Letters recently sent out by Detroit's mayor's office stating that the city would no longer honor union contracts with fire, paramedic and police unions have caused quite a stir. By April 3, the letter was disavowed by the state-appointed emergency manager who was brought in to help put Detroit's finances in order. The emergency manager was assigned by Michigan's governor in an effort to get the city out of nearly $14 billion in long-term debt.The letters stated that since the city was in receivership status, it would no longer honor employment contracts made with unions going forward. According to the letters, the city was no longer required to participate in collective bargaining agreements, and they stated that the city was withdrawing from all mediations and arbitrations. Further, the letters also claimed that the Michigan Bureau of Employee Relations had been ordered to dismiss pending union issues.
Some Michigan Republicans are hot under the collar over maneuvers they believe are meant to thwart our state's hot -button "right to work" law, which goes into effect Thursday.
So far this winter, people all across Detroit have come down with the flu. The 2012-2013 season is turning out to be one of the worst flu seasons in recent memory.
There are plenty of fans of the long-running game show "The Price Is Right" here in Detroit, so it's fair to assume that a few of us are aware that lawsuits by "Barker's Beauties," the female models who promote the show's prizes, are not uncommon.
If a Detroit worker performs eight hours of work, then he or she deserves to be paid for those eight hours. That's a basic presumption of employment law, and even of our society in general. It's so fair and reasonable that you would think no one could argue against it.
A Detroit news station has made several salacious allegations in a recent report about whether Detroit firefighters drink on the job.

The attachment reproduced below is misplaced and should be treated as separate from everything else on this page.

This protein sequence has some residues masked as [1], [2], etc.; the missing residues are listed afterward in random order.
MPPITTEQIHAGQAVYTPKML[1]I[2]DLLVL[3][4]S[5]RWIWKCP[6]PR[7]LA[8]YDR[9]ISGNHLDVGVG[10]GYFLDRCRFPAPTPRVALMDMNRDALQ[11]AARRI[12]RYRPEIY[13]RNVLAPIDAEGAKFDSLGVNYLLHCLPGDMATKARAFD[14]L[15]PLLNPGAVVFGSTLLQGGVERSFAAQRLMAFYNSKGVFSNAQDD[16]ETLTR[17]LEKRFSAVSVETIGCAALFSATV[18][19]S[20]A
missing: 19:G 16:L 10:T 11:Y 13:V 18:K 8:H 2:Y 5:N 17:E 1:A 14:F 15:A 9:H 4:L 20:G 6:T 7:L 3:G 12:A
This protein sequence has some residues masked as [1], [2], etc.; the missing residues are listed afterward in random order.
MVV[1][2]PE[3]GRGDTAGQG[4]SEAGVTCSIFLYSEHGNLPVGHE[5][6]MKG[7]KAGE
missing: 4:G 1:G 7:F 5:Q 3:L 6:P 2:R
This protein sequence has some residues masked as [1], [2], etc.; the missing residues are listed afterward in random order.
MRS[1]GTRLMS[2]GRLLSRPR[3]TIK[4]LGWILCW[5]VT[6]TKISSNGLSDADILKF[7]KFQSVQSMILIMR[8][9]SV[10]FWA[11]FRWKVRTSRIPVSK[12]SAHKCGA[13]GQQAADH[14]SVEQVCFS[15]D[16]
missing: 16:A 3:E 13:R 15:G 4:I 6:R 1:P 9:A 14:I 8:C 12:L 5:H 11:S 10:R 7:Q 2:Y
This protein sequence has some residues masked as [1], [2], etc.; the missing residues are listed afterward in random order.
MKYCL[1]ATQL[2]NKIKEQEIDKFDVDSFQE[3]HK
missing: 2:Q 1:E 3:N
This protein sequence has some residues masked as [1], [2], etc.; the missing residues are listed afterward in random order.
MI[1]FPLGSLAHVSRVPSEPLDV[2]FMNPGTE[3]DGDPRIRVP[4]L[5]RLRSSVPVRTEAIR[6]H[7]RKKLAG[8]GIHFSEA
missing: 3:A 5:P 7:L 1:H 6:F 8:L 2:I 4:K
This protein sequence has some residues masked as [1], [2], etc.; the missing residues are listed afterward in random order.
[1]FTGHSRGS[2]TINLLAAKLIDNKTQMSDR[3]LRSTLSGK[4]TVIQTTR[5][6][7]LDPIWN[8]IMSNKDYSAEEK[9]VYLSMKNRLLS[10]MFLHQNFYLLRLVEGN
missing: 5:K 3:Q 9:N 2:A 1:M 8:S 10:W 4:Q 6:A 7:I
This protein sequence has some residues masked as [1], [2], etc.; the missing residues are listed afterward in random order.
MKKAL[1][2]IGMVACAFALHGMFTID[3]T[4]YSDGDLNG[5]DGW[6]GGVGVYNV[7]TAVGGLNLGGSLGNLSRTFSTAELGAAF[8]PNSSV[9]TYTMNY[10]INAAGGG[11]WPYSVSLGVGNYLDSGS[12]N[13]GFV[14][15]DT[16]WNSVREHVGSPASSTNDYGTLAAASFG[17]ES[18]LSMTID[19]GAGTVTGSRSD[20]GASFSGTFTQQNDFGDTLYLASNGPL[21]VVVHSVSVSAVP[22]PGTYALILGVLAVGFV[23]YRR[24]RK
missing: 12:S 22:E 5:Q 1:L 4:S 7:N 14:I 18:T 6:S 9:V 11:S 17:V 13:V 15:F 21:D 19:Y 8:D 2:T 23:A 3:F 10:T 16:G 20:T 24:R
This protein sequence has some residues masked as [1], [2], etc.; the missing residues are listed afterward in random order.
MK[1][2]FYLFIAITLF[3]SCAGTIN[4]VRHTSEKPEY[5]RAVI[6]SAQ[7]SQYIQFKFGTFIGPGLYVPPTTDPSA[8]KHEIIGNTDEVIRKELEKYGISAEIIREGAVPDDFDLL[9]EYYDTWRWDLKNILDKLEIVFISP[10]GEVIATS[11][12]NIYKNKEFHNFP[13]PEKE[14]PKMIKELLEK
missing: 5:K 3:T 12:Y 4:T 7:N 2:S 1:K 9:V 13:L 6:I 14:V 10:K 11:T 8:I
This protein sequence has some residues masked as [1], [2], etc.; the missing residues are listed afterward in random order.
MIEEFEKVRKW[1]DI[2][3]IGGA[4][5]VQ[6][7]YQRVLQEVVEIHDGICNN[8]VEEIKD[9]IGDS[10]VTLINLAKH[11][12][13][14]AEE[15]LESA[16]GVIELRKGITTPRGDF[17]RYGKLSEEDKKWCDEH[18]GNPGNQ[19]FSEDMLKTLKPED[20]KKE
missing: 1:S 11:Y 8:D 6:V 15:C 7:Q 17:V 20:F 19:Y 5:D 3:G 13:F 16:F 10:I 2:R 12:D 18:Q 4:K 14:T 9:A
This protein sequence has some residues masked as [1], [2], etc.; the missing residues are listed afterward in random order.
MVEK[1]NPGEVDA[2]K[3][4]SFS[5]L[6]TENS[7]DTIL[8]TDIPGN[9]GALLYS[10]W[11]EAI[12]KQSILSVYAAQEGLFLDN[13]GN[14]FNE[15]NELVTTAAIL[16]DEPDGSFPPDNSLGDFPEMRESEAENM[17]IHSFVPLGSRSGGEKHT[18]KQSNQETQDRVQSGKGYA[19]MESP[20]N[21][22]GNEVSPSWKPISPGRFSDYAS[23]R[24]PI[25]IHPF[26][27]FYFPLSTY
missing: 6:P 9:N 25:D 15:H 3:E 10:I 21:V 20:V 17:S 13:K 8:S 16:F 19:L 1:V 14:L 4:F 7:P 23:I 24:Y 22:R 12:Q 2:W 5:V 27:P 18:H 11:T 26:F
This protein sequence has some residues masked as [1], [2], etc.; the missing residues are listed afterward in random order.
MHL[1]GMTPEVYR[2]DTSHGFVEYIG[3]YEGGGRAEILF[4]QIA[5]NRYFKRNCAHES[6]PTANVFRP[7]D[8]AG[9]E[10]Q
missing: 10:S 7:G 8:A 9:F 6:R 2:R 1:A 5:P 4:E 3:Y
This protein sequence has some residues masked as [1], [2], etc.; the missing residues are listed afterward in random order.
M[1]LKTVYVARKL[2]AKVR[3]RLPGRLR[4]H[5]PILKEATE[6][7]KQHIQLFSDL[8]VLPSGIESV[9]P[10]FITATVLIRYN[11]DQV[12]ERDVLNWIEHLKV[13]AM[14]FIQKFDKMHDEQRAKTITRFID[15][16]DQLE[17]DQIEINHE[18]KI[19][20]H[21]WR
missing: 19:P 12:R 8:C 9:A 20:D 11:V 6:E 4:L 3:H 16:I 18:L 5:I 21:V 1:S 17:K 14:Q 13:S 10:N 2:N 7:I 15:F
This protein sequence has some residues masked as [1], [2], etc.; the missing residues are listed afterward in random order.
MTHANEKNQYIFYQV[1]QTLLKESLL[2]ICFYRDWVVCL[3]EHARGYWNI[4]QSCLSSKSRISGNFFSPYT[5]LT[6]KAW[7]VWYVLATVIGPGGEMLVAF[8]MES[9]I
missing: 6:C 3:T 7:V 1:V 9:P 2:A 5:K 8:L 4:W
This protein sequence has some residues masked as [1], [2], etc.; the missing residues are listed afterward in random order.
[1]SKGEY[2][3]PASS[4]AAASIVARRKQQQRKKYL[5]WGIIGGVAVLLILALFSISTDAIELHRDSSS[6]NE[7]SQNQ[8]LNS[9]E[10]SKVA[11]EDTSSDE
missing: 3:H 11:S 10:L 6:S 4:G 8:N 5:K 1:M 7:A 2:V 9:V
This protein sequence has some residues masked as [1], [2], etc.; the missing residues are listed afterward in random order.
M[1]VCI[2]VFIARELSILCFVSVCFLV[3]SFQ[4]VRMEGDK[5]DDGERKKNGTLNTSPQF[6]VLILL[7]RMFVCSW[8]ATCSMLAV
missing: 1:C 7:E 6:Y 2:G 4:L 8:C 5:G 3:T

Lots of women around Detroit use Avon products. The cosmetics giant is one of the best-known names in the makeup industry and, as such, is actually quite a big player on Wall Street. Investor dissatisfaction may have played a role in the recently announced dismissal of CEO Andrea Jung, who will be replaced later this month. Under her watch, Avon's stock value has withered and the government began investigating allegations of overseas bribes.
Most Michigan consumers know Tyson foods as the company that processes the meat they buy in the grocery store. In fact, Tyson is one of the biggest processors of chicken, beef and pork in the country and employs thousands of people. That's why a recent announcement that it has settled an employment discrimination claim for $35,000 should make other industry players stand up and take notice.
Everyone wants to support the troops, but when it comes to doing more than just putting a yellow-ribbon bumper sticker on one's car, some people fall off the wagon.
The Equal Opportunity Commission, the federal agency that enforces employees' rights, received a record number of complaints in 2011, just as it did in 2010, the agency reported recently.